By Adam Garcia
10.9.2015 | By Adam Garcia |
The 1-4-0: With #BridgeOfSpies, Steven Spielberg and Tom Hanks return to form with a Cold War spy drama that reminds audiences of true American ideals.
The Gist: Inspired by actual events, New York lawyer James Donovan (Tom Hanks) is tasked with defending captured Russian spy Rudolf Abel (Mark Rylance). After saving Abel from the death penalty, Donovan is recruited by the CIA to negotiate the release of downed U-2 spy pilot Francis Gary Powers (Austin Stowell). Donovan heads to Berlin, hoping to win the young man’s freedom through a prisoner exchange. But matters are complicated by the capture of American student Fredrick Pryor (Will Rogers) in East Berlin.
What Works: The first half of the film spends it time establishing Donovan as a devoted family man and insurance lawyer. With high morals and a willingness to stand up for what is right despite the wishes of his friends, family, government, and the public at large, Donovan is the sort of American hero that would have been played by Gregory Peck. (Which is appropriate as Peck once sought to adapt Donovan’s story.) The time spent establishing Donovan pays off significantly when he arrives in Berlin, where he pivots his skills as a lawyer into espionage, working against the interests of both the CIA and KGB in order to save the lives of three men.
From staging, to camera work, to overall pacing, Spielberg has a very clear vision for this story and is confident enough to spend the first ten minutes of the film without any real dialogue. And when the dialogue does start it crackles off the screen thanks to the excellent script by Matt Charman and the Coen Brothers. While Charman did the heavy lifting structuring the film, it is the Coen Brothers’ influence that is the most impactful. (Read our interview with Spielberg and the cast discussing the Coen Brothers’ influence on the film).
Hanks digs his teeth into the role of Donovan, enjoying the character’s high morals and whip-crack wit, while Rylance is excellent as the instantly likable and dryly funny Abel. Likewise the incredibly sharp screenplay elevates the rest of the supporting cast. Each character is distinct and three-dimensional, trading dialogue that elevates the film beyond a simple espionage drama to high-grade entertainment. Bridge of Spies also uses Donovan’s own words to underline its not-so-subtle political message about America’s treatment of prisoners of war, reminding us of an American ideal that’s been seemingly lost. Whether you agree with the message will depend on your political stance, but in the opinion of this reviewer, it is one that must be heard, now more than ever.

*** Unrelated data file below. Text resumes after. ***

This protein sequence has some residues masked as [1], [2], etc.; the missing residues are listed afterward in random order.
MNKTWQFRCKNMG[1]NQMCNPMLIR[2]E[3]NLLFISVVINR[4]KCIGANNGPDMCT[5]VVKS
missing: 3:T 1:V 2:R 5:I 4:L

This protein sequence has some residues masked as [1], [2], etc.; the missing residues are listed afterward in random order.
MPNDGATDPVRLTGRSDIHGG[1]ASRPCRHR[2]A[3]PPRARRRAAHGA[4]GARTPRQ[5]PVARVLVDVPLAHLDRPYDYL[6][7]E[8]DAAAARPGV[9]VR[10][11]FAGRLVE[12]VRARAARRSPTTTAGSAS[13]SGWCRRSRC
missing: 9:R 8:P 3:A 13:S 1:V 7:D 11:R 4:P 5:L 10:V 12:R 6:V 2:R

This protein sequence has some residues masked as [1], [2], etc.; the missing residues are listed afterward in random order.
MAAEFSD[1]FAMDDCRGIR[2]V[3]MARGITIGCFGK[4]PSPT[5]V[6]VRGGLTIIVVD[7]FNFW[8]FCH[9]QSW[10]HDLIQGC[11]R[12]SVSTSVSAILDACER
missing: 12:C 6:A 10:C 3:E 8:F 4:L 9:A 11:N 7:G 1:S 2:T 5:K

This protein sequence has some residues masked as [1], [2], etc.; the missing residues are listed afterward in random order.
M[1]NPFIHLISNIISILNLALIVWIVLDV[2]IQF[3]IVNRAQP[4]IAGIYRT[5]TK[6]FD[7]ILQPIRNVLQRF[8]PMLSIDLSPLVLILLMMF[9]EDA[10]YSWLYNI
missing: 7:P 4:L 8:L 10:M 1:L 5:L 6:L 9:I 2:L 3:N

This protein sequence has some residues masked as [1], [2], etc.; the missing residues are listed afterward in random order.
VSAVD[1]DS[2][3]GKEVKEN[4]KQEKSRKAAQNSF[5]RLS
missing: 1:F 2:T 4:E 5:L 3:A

What Doesn’t Work: The film loses some momentum shortly after Abel’s trial, and effectively splits the story in two. While the film regains its narrative thrust once Donovan arrives in Berlin, that middle drag takes away from the film’s overall success.
Pay or Nay: Pay. The film is (not-so) surprisingly more fun than the other Cold War-era film of the year, Guy Ritchie’s Man from UNCLE, with dialogue that crackles off the screen and characters that are incredibly well developed. Added to that, the film’s poignant message about true American ideals makes it a can’t-miss film that will hopefully spur further conversation.
Rated: PG-13 for some violence and brief strong language
Release Date: October 16, 2015
Screenplay: Matt Charman, Ethan Coen, Joel Coen
Director(s): Steven Spielberg
Starring: Tom Hanks, Mark Rylance, Amy Ryan, Alan Alda, Scott Shepherd, Sebastian Koch, Billy Magnussen, Eve Hewson, Peter McRobbie, Austin Stowell, Domenick Lombardozzi, Michael Gaston
Distributor: Dreamworks Pictures
Film Genre: Thriller
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